Proof. The model system (2) can be interpreted as the matrix form where , and are given as follows: Let be the positive octant in ; then is locally Lipschitz and satisfies the condition , .
Due to the lemma in  and Theorem in , any solution of the model system (2) with positive initial conditions exist uniquely and each component of the solution remains within the interval for some . Standard and simple arguments show that solutions of model system (2) always exist and stay positive. Hence, this completes the positivity of solutions of model system (2).
Theorem 2. Solutions of model system (2) are bounded in the following region: where .
4. Qualitative Analysis of Model System
In this section, qualitative analysis of model system (2) is performed. By choosing appropriate parameter as a bifurcation parameter, local asymptotic stability including transcritical bifurcation and Hopf bifurcation around interior equilibrium is, respectively, studied in the absence of seasonality. Complex dynamical behavior including limit cycle and chaotic attractor are discussed due to variation of predation rate with the help of numerical experiments. Furthermore, dynamic effect of seasonality and harvest effort on population dynamics of model system is investigated based on Poincaré surface-of-section technique and computation of Lyapunov exponents.
4.1. Local Stability Analysis of Model System without Seasonality
In the case of , model system (2) without seasonality takes the following form:
In order to reduce number of parameters and facilitate dynamical analysis of model system, model system (10) is dimensionalized with the following scaling: Then model system (10) takes the following form: where , , , , , , , , , , and .
Since the interior equilibrium biologically relates to simultaneous survival of nutrient biomass, phytoplankton population, and zooplankton population, we will mainly concentrate on dynamical analysis of model system around the interior equilibrium in this paper.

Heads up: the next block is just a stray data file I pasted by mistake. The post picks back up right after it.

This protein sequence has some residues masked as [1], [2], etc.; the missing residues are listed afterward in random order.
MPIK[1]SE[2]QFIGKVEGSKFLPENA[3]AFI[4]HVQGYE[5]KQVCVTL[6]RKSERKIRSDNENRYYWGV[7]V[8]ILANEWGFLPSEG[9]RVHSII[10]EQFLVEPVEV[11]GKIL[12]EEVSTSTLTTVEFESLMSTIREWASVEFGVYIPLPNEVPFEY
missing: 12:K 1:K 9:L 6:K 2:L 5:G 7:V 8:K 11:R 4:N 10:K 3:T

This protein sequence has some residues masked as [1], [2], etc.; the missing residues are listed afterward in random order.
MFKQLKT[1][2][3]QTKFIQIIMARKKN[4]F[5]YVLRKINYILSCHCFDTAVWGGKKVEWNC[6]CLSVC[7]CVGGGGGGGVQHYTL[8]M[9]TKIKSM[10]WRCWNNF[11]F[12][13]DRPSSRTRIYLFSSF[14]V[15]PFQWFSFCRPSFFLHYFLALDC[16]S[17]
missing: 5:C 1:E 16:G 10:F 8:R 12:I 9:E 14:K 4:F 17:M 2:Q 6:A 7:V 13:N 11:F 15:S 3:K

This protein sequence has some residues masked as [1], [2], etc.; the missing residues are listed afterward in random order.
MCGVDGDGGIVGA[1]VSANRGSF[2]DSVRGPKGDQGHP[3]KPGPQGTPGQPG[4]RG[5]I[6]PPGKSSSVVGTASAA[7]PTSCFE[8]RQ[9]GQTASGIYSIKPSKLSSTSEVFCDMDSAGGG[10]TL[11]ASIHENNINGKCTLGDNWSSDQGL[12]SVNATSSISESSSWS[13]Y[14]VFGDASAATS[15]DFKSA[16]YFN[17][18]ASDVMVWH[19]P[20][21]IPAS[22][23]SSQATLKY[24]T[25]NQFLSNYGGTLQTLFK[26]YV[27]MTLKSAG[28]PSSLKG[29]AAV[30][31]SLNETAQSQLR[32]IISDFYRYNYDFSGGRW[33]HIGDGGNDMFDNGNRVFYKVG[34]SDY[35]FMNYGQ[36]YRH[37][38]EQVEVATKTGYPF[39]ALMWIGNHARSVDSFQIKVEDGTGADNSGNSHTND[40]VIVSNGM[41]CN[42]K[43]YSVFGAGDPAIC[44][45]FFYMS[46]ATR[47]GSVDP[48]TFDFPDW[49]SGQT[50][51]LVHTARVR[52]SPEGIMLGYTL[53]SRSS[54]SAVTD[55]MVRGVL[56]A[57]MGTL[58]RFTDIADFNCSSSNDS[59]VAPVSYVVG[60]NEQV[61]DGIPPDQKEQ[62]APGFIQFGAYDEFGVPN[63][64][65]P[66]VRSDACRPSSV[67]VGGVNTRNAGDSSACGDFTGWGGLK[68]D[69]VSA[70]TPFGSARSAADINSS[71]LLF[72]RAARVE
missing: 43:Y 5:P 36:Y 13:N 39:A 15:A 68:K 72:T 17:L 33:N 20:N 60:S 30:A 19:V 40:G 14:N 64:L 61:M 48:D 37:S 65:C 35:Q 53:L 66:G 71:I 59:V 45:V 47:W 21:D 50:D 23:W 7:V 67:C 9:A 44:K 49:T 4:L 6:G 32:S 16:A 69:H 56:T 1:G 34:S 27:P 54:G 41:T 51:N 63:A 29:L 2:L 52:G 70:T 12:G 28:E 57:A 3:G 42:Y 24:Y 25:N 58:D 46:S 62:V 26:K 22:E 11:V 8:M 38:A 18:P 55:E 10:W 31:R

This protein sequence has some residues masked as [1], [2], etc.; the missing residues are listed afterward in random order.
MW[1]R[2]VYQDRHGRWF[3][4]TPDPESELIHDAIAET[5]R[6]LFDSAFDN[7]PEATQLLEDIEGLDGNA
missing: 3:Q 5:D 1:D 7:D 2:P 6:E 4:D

According to model system (12), the interior equilibrium is as follows: where satisfies the following equation: where , , and .
Furthermore, according to the biological interpretations of interior equilibrium, phytoplankton population and zooplankton population all exist provided that , , which follows that
In Theorem 3, local stability analysis around the interior equilibrium is performed.
Theorem 3. Model system (12) is locally asymptotically stable around the interior equilibrium if the following conditions hold: where , are defined as follows:
Proof. Firstly, the Jacobian matrix of the model system (12) around is derived as follows:
By virtue of (13) and (19), the characteristic equation of model system (12) around the interior equilibrium is as follows: where , are defined as follows:
Based on Routh-Hurwitz criterion , model system (12) is locally asymptotically stable around provided that , , .
By denoting the quantities , as smooth functions of the parameter (predation rate), local stability switch and dynamical behavior is discussed due to the variation of predation rate .
Theorem 4. When the predation rate crosses a critical value , model system (12) enters into Hopf bifurcation around the interior equilibrium if the following conditions hold:(i);(ii);(iii).
Proof. By choosing predation rate as bifurcation parameter, we will discuss local stability switch due to variation of ; we can see that if there exists a critical value such that , , , and . It is easy to show that based on conditions (i) and (ii). For the Hopf bifurcation to occur at , the characteristic equation takes the following form:
which has three roots , , and .
Furthermore, in order to show if Hopf bifurcation occurs at , we need to verify the transversality condition :
Assuming all the roots of (22) are in general of the following form: where and are smooth functions with respect to .
Now we will verify the transversality condition:
Substituting , into (22) and calculating the derivative, it follows that where are defined as follows: where , denotes the derivative of with respect to .
It follows from (22) that , . By further computation, it can be obtained that
By solving (26), it can be obtained that
If condition (iii) holds, then which implies that transversality condition holds and Hopf bifurcation occurs at .
Theorem 5. By choosing as a bifurcation parameter, model system (12) undergoes transcritical bifurcation around and bifurcation value is .
Proof. When , it follows from simple computation that (20) has a geometrically simple zero eigenvalue with left eigenvector and right eigenvector , and where , have been defined in Theorem 1 of this paper and , , are unit vectors. It follows from  and the above computation that model system (12) undergoes transcritical bifurcation around .
4.2. Numerical Experiments for Model System without Seasonality